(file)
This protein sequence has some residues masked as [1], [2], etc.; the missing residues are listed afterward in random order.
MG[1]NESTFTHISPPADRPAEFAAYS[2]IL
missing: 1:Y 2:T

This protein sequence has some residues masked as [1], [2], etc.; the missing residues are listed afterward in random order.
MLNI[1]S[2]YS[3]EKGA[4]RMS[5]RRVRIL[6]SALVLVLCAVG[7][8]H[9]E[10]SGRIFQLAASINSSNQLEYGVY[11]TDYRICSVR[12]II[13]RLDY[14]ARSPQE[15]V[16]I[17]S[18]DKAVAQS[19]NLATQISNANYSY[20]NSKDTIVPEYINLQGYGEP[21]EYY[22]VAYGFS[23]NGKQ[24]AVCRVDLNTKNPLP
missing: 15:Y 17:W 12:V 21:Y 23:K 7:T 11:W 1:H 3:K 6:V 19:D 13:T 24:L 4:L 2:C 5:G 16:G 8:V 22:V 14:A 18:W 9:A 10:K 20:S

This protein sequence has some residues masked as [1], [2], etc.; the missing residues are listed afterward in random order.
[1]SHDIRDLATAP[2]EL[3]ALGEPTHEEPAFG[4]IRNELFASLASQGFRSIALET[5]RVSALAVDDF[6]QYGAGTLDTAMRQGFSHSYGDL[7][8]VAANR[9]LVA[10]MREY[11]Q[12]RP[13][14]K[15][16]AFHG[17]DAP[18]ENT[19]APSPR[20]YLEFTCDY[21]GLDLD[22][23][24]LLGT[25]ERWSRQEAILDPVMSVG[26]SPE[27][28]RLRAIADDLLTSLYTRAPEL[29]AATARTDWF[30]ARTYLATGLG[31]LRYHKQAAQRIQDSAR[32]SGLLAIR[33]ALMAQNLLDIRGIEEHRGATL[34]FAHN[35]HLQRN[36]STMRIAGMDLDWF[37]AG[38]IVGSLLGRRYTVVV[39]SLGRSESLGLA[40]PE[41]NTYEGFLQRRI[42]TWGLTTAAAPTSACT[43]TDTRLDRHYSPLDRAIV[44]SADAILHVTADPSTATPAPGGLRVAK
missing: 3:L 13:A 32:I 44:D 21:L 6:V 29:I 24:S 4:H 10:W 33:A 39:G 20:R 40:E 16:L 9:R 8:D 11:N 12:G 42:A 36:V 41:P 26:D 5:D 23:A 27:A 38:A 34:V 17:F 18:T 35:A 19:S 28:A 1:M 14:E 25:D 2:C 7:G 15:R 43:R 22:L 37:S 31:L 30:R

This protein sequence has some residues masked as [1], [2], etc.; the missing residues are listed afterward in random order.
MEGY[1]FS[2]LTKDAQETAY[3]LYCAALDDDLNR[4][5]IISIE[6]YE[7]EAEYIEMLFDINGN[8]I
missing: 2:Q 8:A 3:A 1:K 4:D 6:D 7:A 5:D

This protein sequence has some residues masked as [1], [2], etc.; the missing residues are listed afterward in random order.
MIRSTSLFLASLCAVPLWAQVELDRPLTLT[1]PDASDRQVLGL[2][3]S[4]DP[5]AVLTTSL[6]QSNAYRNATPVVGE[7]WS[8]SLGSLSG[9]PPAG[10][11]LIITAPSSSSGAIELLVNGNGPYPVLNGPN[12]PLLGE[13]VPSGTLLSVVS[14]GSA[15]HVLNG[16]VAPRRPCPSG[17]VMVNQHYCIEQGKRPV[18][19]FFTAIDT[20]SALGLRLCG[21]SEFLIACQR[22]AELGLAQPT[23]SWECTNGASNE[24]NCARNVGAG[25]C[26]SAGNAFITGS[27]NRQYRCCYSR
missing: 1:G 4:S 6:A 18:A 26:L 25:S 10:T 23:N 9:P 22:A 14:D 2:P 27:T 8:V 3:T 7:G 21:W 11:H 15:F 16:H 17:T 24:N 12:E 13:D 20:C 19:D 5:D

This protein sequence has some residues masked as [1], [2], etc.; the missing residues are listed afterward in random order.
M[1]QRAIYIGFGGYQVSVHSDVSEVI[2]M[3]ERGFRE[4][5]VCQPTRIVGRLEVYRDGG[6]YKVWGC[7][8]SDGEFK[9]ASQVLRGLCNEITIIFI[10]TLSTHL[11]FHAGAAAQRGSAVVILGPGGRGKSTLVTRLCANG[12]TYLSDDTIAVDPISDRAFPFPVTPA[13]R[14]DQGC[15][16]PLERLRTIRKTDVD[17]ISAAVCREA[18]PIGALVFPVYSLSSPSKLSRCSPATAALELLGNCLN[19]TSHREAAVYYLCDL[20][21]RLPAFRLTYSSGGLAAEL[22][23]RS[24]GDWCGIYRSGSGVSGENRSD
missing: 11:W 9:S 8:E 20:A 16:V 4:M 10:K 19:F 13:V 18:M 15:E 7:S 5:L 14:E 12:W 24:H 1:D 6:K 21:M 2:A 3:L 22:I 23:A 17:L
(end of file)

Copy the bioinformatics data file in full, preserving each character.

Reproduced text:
This protein sequence has some residues masked as [1], [2], etc.; the missing residues are listed afterward in random order.
MG[1]NESTFTHISPPADRPAEFAAYS[2]IL
missing: 1:Y 2:T

This protein sequence has some residues masked as [1], [2], etc.; the missing residues are listed afterward in random order.
MLNI[1]S[2]YS[3]EKGA[4]RMS[5]RRVRIL[6]SALVLVLCAVG[7][8]H[9]E[10]SGRIFQLAASINSSNQLEYGVY[11]TDYRICSVR[12]II[13]RLDY[14]ARSPQE[15]V[16]I[17]S[18]DKAVAQS[19]NLATQISNANYSY[20]NSKDTIVPEYINLQGYGEP[21]EYY[22]VAYGFS[23]NGKQ[24]AVCRVDLNTKNPLP
missing: 15:Y 17:W 12:V 21:Y 23:K 7:T 11:W 1:H 3:K 6:V 19:D 13:T 24:L 4:L 2:C 5:G 16:G 8:V 22:V 14:A 18:W 9:A 10:K 20:S

This protein sequence has some residues masked as [1], [2], etc.; the missing residues are listed afterward in random order.
[1]SHDIRDLATAP[2]EL[3]ALGEPTHEEPAFG[4]IRNELFASLASQGFRSIALET[5]RVSALAVDDF[6]QYGAGTLDTAMRQGFSHSYGDL[7][8]VAANR[9]LVA[10]MREY[11]Q[12]RP[13][14]K[15][16]AFHG[17]DAP[18]ENT[19]APSPR[20]YLEFTCDY[21]GLDLD[22][23][24]LLGT[25]ERWSRQEAILDPVMSVG[26]SPE[27][28]RLRAIADDLLTSLYTRAPEL[29]AATARTDWF[30]ARTYLATGLG[31]LRYHKQAAQRIQDSAR[32]SGLLAIR[33]ALMAQNLLDIRGIEEHRGATL[34]FAHN[35]HLQRN[36]STMRIAGMDLDWF[37]AG[38]IVGSLLGRRYTVVV[39]SLGRSESLGLA[40]PE[41]NTYEGFLQRRI[42]TWGLTTAAAPTSACT[43]TDTRLDRHYSPLDRAIV[44]SADAILHVTADPSTATPAPGGLRVAK
missing: 3:L 13:A 32:I 44:D 21:L 6:V 29:I 24:S 4:H 10:W 33:A 39:G 20:R 40:E 16:L 9:R 8:D 11:N 12:G 42:A 36:V 41:P 26:D 5:D 23:A 27:A 38:A 34:V 17:F 18:T 35:A 19:S 28:A 1:M 14:E 25:D 2:C 7:G 15:R 43:R 22:L 37:S 31:L 30:R

This protein sequence has some residues masked as [1], [2], etc.; the missing residues are listed afterward in random order.
MEGY[1]FS[2]LTKDAQETAY[3]LYCAALDDDLNR[4][5]IISIE[6]YE[7]EAEYIEMLFDINGN[8]I
missing: 2:Q 8:A 3:A 1:K 4:D 6:D 7:A 5:D

This protein sequence has some residues masked as [1], [2], etc.; the missing residues are listed afterward in random order.
MIRSTSLFLASLCAVPLWAQVELDRPLTLT[1]PDASDRQVLGL[2][3]S[4]DP[5]AVLTTSL[6]QSNAYRNATPVVGE[7]WS[8]SLGSLSG[9]PPAG[10][11]LIITAPSSSSGAIELLVNGNGPYPVLNGPN[12]PLLGE[13]VPSGTLLSVVS[14]GSA[15]HVLNG[16]VAPRRPCPSG[17]VMVNQHYCIEQGKRPV[18][19]FFTAIDT[20]SALGLRLCG[21]SEFLIACQR[22]AELGLAQPT[23]SWECTNGASNE[24]NCARNVGAG[25]C[26]SAGNAFITGS[27]NRQYRCCYSR
missing: 1:G 4:S 6:A 18:A 26:L 25:S 10:T 23:N 9:P 22:A 14:D 2:P 27:T 8:V 3:T 7:G 21:W 11:H 15:F 16:H 17:T 24:N 12:E 13:D 20:C 19:D 5:D

This protein sequence has some residues masked as [1], [2], etc.; the missing residues are listed afterward in random order.
M[1]QRAIYIGFGGYQVSVHSDVSEVI[2]M[3]ERGFRE[4][5]VCQPTRIVGRLEVYRDGG[6]YKVWGC[7][8]SDGEFK[9]ASQVLRGLCNEITIIFI[10]TLSTHL[11]FHAGAAAQRGSAVVILGPGGRGKSTLVTRLCANG[12]TYLSDDTIAVDPISDRAFPFPVTPA[13]R[14]DQGC[15][16]PLERLRTIRKTDVD[17]ISAAVCREA[18]PIGALVFPVYSLSSPSKLSRCSPATAALELLGNCLN[19]TSHREAAVYYLCDL[20][21]RLPAFRLTYSSGGLAAEL[22][23]RS[24]GDWCGIYRSGSGVSGENRSD
missing: 11:W 9:S 8:E 20:A 16:V 4:M 10:K 19:F 13:V 18:M 15:E 7:S 5:L 14:E 12:W 24:H 1:D 6:K 21:M 2:A 3:L 22:I 23:A 17:L